As British as Afternoon Tea

by Mark Curtis,  Guardian, 21 May 2003 Iraqis facing an uncertain future in the wake of forcible “regime change” have every reason to fear not only US but also British policy. While past American behaviour in the region is widely criticised, contributing to fears of real US intentions, Britain’s role is often regarded as more […]

Partners in Imperialism – Britain’s support for US intervention

by Mark Curtis Frontline (India), 26 April 2003 Recent months clearly show that the British government of Tony Blair sees itself as the junior partner in a new phase of US imperialism. Blair’s Britain is a systematic violator of international law and ethical standards in its foreign policy – an outlaw state of its own. It […]

Britain’s Defiance of the UN: The long history

by Mark Curtis March 2003 The Blair government’s abandonment of the UN route over Iraq is its seventh violation of the UN and international law and confirms Britain’s role as an outlaw state. In fact, Whitehall has been disregarding the will of the UN for decades. Let us consider the evidence. The military interventions against […]

Iraq, the media and the reality of British foreign policy

Transcript of a talk by Mark Curtis at ‘Stop the War’ conference, School of Oriental and African Studies, London, 12 October 2002 My view is that the mainstream media plays an ideological role that supports the policies of the state. This has been long understood and there are many academic analyses examining it. There are […]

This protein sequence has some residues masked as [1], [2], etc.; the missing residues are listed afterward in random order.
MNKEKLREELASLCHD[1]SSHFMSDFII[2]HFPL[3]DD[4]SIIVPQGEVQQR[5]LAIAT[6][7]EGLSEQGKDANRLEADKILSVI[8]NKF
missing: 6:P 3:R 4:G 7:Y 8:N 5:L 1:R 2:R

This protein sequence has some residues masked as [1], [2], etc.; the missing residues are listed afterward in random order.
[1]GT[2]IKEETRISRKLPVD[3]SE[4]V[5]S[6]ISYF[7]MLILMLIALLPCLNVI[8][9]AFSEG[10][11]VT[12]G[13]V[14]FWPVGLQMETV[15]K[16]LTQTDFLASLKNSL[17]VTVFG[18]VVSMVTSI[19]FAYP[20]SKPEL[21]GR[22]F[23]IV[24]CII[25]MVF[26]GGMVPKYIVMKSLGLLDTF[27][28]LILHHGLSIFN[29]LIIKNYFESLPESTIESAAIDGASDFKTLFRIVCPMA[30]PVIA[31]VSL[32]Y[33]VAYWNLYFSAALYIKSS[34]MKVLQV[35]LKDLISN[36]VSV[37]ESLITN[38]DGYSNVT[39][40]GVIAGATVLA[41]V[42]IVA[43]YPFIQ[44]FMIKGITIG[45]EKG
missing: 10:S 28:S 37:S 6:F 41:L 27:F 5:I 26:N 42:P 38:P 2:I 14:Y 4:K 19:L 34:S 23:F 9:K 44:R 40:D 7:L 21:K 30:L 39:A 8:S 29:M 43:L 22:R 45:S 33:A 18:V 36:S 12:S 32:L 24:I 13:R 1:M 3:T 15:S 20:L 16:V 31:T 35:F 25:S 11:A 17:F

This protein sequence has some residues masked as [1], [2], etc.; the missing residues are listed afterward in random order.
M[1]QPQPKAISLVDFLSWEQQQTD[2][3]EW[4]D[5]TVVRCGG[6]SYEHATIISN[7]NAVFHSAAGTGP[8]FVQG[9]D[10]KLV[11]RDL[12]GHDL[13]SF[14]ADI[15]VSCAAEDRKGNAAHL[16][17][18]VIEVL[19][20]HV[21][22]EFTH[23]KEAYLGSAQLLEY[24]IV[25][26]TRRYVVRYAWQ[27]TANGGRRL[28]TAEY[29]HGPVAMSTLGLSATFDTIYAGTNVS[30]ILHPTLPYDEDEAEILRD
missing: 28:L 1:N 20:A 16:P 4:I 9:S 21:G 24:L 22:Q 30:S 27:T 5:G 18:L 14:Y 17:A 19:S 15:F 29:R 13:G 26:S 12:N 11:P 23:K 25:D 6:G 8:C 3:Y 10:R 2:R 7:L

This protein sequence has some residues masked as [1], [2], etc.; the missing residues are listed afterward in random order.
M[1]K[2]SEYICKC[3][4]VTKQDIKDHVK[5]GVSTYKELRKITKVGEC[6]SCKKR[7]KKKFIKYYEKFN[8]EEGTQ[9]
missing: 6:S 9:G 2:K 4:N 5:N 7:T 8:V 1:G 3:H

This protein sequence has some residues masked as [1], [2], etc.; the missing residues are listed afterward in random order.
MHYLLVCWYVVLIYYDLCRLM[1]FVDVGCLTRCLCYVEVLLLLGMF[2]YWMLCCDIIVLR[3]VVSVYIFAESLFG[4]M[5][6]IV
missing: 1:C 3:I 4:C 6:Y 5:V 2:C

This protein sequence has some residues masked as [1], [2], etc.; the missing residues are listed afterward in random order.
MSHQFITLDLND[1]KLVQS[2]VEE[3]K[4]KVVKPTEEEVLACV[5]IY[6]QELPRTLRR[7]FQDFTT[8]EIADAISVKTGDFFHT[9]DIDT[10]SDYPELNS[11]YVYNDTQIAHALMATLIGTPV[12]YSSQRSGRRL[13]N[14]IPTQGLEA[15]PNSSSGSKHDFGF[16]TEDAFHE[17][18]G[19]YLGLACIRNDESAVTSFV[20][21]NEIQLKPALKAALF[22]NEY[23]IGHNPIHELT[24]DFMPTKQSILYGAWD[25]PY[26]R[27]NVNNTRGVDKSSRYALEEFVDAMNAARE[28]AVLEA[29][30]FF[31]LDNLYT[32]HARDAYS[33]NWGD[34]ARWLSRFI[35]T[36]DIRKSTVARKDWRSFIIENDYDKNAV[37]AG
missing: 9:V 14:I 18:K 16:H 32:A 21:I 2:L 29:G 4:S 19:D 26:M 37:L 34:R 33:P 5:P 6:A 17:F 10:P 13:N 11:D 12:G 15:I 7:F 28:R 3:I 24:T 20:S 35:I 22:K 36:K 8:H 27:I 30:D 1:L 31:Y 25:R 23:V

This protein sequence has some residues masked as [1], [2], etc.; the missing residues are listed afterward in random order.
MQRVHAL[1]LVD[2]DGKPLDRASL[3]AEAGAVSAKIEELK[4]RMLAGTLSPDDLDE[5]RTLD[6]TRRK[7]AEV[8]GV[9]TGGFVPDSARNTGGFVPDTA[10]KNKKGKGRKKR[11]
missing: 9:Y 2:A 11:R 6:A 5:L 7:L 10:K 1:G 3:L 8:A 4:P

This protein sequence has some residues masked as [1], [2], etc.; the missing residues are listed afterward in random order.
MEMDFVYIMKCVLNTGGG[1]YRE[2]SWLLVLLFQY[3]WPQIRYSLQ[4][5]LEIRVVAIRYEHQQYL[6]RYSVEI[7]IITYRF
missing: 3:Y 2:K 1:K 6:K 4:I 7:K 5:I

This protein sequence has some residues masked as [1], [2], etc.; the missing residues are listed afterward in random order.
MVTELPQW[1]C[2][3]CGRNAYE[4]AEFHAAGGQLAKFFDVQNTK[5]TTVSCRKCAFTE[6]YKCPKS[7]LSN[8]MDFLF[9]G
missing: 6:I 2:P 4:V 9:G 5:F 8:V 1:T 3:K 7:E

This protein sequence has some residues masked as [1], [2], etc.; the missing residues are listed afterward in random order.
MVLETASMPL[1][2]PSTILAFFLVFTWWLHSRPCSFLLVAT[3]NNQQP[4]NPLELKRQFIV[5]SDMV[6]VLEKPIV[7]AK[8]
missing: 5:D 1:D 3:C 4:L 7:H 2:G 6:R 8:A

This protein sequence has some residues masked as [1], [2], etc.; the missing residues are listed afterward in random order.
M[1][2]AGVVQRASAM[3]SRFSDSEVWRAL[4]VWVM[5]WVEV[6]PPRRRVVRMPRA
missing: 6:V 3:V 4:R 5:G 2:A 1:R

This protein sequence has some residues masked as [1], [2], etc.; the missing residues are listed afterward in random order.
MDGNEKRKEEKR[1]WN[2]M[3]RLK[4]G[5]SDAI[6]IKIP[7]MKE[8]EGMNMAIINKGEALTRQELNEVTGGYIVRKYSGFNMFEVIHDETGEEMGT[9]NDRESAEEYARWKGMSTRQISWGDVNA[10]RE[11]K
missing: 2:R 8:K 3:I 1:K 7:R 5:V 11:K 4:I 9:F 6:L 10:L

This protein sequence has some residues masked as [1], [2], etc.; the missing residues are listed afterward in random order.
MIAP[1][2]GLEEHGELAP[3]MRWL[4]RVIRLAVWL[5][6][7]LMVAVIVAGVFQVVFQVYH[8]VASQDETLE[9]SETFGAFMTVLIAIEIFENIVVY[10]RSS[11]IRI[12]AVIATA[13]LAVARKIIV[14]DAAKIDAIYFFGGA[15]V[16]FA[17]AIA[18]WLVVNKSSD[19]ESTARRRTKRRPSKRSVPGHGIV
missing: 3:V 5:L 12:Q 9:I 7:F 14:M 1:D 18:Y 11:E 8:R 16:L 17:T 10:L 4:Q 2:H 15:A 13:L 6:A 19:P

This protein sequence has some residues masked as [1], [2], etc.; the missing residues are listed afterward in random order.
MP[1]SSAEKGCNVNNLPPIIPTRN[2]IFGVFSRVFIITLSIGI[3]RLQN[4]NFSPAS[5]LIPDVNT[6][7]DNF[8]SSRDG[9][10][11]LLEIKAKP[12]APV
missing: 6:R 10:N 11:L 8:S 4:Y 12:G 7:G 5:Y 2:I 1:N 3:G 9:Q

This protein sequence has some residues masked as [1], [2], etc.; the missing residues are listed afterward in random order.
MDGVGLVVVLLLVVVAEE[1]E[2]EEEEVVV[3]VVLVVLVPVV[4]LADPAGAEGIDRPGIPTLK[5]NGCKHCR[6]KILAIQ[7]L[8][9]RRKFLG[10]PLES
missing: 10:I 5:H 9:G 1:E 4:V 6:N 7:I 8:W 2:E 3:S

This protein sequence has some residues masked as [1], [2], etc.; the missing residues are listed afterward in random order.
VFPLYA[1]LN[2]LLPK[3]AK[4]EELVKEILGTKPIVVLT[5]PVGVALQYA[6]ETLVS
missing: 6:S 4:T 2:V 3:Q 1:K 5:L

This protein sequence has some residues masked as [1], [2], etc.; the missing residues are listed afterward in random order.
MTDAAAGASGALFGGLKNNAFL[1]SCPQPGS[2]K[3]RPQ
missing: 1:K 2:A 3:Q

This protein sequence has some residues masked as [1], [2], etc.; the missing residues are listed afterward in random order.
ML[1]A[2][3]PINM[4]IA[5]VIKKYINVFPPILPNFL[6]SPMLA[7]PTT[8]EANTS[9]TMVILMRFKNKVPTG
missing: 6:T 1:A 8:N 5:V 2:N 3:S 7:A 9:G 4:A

Blair’s Jaw Jaw means War War

By Mark Curtis Red Pepper, October 2002 Poised for war over Iraq in a new phase of the supposed “war against terrorism”, the states that profess their commitment to the highest values continue to resort to the basest of policies in practice. Current British policy towards Iraq is a microcosm of foreign policy over the […]

US and British complicity in the 1965 slaughters in Indonesia

By Mark Curtis Third World Resurgence, Issue 137, 2002 With the release of more declassified US government documents on policy towards Indonesia in 1965, complicity in mass murder becomes ever clearer. Viewed alongside the British declassified files, a fairly clear picture emerges of Western support for one of the postwar world’s worst bloodbaths – what […]

The future of the “anti-globalisation” movement post-September 11th

Debate between Mark Curtis and John Lloyd The Ecologist, 22 February 2002 Dear Mark, My argument is that 11 September has made the global movements of protest even less intellectually sustainable than they were before. I am not arguing that 11 September was an event which completely transformed the movements’ landscape. They had very large […]

Web of Deceit

Britain’s Real Role in the World. In his explosive new book, Mark Curtis reveals a new picture of Britain’s role in the world since 1945 and in the “war against terrorism” by offering a comprehensive critique of the Blair government’s foreign policy. Curtis argues that Britain is an “outlaw state”, often a violator of international […]

Trade For Life: Making Trade Work for Poor People

A Christian Aid book by Mark Curtis. Across the world, poor people are suffering as a result of the current global trade system. For a decade trade rules have been negotiated through the World Trade Organisation (WTO). They cover not merely trade issues, but also investment, services, agriculture and intellectual property rights. Can these rules […]

The Great Deception

Anglo-American Power and World Order. Debunking some of the myths of post-cold War power, Mark Curtis demonstrates how Britain remains the key supporting player in US domination, and how far from benign that domination is in its impact on the rest of the world. The special relationship between Britain and the United States has concealed […]